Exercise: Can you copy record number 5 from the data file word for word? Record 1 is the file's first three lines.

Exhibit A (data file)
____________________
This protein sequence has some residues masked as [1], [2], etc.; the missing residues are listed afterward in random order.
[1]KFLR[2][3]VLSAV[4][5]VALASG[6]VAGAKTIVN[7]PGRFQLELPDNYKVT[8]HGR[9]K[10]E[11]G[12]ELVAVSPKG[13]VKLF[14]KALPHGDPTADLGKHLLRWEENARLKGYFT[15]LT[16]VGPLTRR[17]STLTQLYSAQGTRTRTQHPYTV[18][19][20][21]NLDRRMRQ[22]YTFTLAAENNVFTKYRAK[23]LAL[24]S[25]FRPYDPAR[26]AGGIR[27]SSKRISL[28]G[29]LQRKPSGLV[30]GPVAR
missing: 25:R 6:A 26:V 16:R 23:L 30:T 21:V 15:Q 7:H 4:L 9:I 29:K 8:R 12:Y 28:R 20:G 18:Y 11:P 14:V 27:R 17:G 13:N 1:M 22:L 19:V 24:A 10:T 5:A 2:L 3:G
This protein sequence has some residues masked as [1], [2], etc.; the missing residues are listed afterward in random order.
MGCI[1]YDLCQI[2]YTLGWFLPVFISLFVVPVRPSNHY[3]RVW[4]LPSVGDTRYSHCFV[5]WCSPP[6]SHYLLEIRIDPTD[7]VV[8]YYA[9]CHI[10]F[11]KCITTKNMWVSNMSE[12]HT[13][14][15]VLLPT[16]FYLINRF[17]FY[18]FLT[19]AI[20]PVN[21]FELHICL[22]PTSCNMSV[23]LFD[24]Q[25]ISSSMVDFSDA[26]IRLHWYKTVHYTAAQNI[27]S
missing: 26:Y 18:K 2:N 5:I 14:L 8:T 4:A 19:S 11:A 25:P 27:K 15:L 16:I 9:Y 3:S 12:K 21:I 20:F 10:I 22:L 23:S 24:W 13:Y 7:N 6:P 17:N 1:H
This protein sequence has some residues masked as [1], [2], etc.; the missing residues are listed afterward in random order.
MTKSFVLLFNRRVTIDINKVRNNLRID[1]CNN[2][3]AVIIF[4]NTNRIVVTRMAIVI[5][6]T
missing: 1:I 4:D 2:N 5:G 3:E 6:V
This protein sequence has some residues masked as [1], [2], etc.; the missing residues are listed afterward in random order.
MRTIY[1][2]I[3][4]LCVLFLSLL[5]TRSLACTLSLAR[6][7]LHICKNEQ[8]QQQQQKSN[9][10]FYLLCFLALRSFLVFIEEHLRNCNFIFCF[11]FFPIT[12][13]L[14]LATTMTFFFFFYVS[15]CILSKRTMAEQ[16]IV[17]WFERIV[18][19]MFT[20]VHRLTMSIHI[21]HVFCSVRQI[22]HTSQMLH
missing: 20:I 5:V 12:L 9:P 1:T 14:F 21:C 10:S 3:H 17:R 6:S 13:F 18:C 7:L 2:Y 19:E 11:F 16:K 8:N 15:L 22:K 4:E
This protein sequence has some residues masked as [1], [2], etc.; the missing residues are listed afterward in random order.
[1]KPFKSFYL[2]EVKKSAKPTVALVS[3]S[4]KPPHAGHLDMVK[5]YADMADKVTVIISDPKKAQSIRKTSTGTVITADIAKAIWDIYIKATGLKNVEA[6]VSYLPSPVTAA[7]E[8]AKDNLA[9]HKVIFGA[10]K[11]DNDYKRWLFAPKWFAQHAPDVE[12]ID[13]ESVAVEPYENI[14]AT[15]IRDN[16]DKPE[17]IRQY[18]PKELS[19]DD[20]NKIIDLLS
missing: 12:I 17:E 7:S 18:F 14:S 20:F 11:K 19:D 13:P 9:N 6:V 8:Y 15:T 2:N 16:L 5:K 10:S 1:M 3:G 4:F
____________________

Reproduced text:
This protein sequence has some residues masked as [1], [2], etc.; the missing residues are listed afterward in random order.
[1]KPFKSFYL[2]EVKKSAKPTVALVS[3]S[4]KPPHAGHLDMVK[5]YADMADKVTVIISDPKKAQSIRKTSTGTVITADIAKAIWDIYIKATGLKNVEA[6]VSYLPSPVTAA[7]E[8]AKDNLA[9]HKVIFGA[10]K[11]DNDYKRWLFAPKWFAQHAPDVE[12]ID[13]ESVAVEPYENI[14]AT[15]IRDN[16]DKPE[17]IRQY[18]PKELS[19]DD[20]NKIIDLLS
missing: 12:I 17:E 7:S 18:F 14:S 20:F 11:K 19:D 13:P 9:N 6:V 8:Y 15:T 2:N 16:L 5:K 10:S 1:M 3:G 4:F